Another tale tells of a jogger that was killed near the lake during a mugging. This young man is said to be seen running by the lake, looking over his shoulder, before vanishing into thin air.

The most commonly spotted and well-established ghost of OSU goes by the name Lady of the Lake. Since the 1920s people have witnessed the apparition of a woman in turn of the century clothing glide across Mirror Lake on cold, wintry nights and mornings.

Some believe her to be a mysterious ice skater, but most know her as the wife of Frederick Converse Clarke.

Clarke was a professor of economics and sociology that lost all his money when he invested in a Georgia Gold Mine project that failed miserably. Aside from the obvious blow to his credentials as a professor of economics, the financial ruin left Clarke despondent and suicidal.

After airing his feelings to Dr. Oxley Thompson and getting no sympathy, the depressed professor took his own life on September 21st, 1903 in a garden overlooking Mirror Lake.

Clarke’s wife blamed the university’s insensitivity to her husband’s plight as the cause of his death and vowed to haunt the grounds after her passing.

In 1922 the university built Pomerene Hall on the site of Clarke’s suicide garden and it appears that the spirit of Mrs.Clarke decided it would be a fine building to inhabit when not gliding across the lake.

It is here that she is thought to be responsible for doors that lock and unlock of their own accord, the sound of footsteps across empty rooms and the manipulation of computer voice software, occasionally causing machines that aren’t even turned on to greet the living with a dull, electronic “hello”.

For reasons unknown she is most fond of room 213, where she is seen in a pink antebellum dress moving across to a window that overlooks the very lake that her husband last gazed upon before taking his life more than 100 years ago.

Today, Mirror Lake sits drained and fenced off awaiting a 6 million dollar renovation that will give it a “more natural appearance”. In an effort to end the tradition of the lake jump, the timing of this renovation was no accident, but some defiant students are vowing to leap into some body of water, even if it is the Olentangy River.

Source: Booze & Boos

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Ghosts & Hauntings

The German Navy’s Cursed and Haunted Submarine

From the time she was being constructed, in 1916, there was something sinister and evil about the German submarine UB-65.

Before she was even launched, an accident in the Hamburg shipyard occurred, where a steel girder broke from a crane, crushing a ship builder to death. A second worker was also badly injured.

Investigators could find no reason for the accident, and within a few months, the submarine had put to sea, undergoing trials. Three engineers, testing the ship’s batteries, were overcome with deadly fumes. Again, an inquiry was launched, but failed to determine the cause of their deaths.

Despite her early record of tragedy, the submarine was commissioned, and placed under the command of Kapitanleutenant Martin Schelle, a 29-year-old veteran of the Kaiser’s Navy.

She soon put to sea in an operational capacity, and found herself in the middle of a fierce storm. Captain Schelle used this opportunity to test his boat’s ability to surface in rough seas, and upon breaking the surface, a sailor was washed overboard to his death.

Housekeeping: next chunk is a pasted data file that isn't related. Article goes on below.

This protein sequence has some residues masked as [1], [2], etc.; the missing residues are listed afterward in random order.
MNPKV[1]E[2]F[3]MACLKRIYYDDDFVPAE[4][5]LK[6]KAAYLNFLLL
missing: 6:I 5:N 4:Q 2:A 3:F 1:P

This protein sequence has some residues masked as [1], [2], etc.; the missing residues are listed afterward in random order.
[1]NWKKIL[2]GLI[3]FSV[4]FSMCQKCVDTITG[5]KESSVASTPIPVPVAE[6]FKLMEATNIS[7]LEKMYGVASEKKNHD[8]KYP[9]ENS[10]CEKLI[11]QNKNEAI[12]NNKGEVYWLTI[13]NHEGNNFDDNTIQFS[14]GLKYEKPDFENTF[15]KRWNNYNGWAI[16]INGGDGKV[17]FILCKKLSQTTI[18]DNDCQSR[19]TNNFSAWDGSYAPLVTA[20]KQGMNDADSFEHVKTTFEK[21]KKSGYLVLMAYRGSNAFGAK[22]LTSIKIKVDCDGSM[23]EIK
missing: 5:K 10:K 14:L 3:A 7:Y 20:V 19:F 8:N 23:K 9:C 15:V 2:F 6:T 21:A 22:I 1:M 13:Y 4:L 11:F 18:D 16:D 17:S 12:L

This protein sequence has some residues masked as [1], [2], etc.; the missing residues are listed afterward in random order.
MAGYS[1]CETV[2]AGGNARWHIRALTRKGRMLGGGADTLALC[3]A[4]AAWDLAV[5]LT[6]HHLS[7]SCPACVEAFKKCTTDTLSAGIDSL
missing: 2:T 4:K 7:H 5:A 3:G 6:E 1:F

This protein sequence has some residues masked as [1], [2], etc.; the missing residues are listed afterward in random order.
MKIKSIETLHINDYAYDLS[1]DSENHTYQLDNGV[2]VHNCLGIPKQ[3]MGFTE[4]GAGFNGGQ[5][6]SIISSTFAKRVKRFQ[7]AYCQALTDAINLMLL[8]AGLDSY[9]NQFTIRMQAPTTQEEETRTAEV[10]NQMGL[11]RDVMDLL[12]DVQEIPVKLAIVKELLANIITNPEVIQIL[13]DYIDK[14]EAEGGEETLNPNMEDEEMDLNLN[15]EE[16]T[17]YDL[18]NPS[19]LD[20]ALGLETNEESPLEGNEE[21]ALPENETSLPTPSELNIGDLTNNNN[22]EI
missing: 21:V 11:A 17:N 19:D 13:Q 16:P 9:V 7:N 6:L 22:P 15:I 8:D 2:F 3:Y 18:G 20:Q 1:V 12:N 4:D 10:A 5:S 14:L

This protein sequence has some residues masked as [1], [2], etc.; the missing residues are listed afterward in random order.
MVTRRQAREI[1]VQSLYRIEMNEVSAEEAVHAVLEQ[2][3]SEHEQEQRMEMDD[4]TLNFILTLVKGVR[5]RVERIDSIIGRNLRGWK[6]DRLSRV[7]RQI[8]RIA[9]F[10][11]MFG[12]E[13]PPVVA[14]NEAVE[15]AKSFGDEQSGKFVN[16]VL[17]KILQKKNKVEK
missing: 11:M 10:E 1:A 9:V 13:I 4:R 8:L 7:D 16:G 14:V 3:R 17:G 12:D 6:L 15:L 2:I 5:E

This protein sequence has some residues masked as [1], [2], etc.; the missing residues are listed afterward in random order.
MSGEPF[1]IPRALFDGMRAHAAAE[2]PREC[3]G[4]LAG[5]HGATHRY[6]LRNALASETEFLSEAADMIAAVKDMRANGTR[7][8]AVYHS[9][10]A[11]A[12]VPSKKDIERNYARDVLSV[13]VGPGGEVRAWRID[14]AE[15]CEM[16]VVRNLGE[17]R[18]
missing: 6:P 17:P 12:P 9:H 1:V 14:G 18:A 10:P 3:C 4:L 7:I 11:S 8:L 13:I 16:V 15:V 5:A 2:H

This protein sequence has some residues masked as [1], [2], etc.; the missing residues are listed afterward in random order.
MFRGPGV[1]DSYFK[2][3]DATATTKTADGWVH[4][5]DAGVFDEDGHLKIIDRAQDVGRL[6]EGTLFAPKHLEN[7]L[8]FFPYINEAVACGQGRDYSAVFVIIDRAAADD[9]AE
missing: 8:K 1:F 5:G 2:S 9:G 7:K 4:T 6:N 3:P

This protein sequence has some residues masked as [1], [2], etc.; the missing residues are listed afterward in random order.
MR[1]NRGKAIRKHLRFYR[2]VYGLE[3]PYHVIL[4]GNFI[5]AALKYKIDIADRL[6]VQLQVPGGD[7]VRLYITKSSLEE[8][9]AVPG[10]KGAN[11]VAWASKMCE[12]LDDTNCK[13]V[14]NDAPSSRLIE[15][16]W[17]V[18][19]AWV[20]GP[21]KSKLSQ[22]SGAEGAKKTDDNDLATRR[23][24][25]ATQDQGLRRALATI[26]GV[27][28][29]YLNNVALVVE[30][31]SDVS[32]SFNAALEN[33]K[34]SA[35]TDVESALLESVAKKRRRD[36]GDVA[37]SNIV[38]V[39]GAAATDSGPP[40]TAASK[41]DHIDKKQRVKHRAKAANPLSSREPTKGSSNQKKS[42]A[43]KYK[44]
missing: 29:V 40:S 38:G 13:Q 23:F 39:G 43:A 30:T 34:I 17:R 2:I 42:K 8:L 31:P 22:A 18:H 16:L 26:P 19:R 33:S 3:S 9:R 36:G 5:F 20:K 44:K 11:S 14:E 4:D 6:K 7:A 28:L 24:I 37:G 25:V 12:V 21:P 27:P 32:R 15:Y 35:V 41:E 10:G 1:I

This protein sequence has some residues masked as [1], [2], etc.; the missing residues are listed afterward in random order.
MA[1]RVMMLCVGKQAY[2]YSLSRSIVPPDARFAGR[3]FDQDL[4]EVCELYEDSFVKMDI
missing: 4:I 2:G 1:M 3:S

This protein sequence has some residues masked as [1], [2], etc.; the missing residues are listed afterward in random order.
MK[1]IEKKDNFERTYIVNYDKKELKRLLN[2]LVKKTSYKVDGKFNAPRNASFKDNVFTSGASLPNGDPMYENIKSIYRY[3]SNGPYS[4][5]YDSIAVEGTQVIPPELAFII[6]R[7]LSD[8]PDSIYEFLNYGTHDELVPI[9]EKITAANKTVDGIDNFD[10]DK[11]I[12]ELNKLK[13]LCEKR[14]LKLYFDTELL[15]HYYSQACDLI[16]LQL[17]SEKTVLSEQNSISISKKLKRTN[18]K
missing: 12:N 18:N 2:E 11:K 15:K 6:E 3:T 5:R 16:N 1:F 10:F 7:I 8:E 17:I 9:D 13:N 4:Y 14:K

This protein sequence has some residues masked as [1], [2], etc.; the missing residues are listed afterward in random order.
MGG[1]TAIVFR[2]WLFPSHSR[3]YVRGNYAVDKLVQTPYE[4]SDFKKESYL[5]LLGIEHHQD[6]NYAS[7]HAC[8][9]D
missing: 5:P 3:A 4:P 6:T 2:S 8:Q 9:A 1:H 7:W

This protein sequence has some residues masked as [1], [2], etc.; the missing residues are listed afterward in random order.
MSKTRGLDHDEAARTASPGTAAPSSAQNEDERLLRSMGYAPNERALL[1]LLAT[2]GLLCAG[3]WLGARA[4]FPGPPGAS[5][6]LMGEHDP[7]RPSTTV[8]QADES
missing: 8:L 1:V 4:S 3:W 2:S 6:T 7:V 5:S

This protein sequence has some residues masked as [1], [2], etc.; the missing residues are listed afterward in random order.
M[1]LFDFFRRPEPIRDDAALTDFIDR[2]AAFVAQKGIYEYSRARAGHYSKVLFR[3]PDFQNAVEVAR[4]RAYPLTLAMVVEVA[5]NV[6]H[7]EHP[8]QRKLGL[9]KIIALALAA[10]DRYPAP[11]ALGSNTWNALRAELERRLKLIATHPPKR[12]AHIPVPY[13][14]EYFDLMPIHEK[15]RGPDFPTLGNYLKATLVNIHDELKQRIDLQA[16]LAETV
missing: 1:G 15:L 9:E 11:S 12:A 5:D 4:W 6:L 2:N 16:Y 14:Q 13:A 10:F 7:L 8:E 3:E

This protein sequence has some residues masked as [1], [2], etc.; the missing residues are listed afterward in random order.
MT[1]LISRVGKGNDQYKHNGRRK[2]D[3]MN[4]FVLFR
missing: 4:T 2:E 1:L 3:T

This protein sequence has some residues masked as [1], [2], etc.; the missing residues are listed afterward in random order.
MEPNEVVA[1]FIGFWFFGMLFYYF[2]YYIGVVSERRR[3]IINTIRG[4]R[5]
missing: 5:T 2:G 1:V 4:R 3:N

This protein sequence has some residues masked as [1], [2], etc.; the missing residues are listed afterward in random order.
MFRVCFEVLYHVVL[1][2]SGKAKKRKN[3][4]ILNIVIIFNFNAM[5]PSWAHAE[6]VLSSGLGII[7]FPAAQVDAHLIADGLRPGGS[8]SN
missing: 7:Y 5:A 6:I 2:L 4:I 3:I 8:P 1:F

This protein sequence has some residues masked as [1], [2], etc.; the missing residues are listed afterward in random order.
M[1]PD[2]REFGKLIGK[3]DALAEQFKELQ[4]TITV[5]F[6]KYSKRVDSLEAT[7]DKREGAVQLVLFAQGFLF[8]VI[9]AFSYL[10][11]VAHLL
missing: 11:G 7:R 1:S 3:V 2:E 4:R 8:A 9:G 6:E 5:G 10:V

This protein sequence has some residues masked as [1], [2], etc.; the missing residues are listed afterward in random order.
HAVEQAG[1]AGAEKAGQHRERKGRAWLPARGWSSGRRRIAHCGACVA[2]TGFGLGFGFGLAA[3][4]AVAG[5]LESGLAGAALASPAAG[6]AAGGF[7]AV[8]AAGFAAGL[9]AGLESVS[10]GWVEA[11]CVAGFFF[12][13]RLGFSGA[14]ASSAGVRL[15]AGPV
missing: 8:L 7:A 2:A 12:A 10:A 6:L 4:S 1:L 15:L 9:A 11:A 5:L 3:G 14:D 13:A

German U-boat

Unexplained Malfunctions Aboard UB-65

Soon after, ballast tanks sprung a leak, and the submarine plunged to the bottom of the sea. Seawater rushing inside caused the dry cell batteries to leak the same toxic fumes that had earlier killed the engineers.

This time, however, the crew was fortunate and suffered no fatalities. UB-65 remained on the bottom of the ocean for 12 long hours, before she was finally able to surface.

Returning to harbour, engineers could again find no explanation for the malfunctions. The crew were beginning to feel their ship was cursed, and many no longer wanted to serve on UB-65. She had soon earned the nickname “The Iron Coffin” within the U-boat fleet.

After leaving port, another tragedy occurred. An exploding torpedo killed the second officer, and wounded several others. Schelle returned to port, the officer was buried, and things started to get really eerie.

Ghost of the Second Officer Appears

While still docked, shortly after the funeral, a seaman claimed to watch the dead officer walk up the gangplank, towards the bow of the ship, and disappear before his very eyes.

More sightings were soon being reported. A lookout claimed to have seen the dead officer standing on the deck of the ship, in rough seas. At first, the commander dismissed the ghost stories, but then he reportedly came face to face with the dead man himself. Whether he admitted it or not, Captain Schelle was now a believer.

The high command finally agreed to have a priest bless the ship, a feat almost unheard of in the no nonsense German Navy. She docked in a port in Belgium, where the ritual was carried out.

After the ceremony was completed, the crew was broken up, and assigned to other ships in the fleet. A new crew was assigned to UB-65, and the captain demanded there was to be no further talk of ghosts.

The change of crew seemed to have no effect. The ghost of the officer was reported on several more occasions, once walking through a steel bulkhead. A torpedoman, terrified by the spirit, jumped to his death in the sea.

The Strange End to UB-65

In July of 1918, off the south coast of Ireland, a U.S. submarine sighted UB-65. Before the American crew could take any action, the German boat mysteriously exploded, seemingly on its own.

UB-65 took her entire crew to the bottom of the ocean, leaving only a patch of oil, some debris, and mystery behind.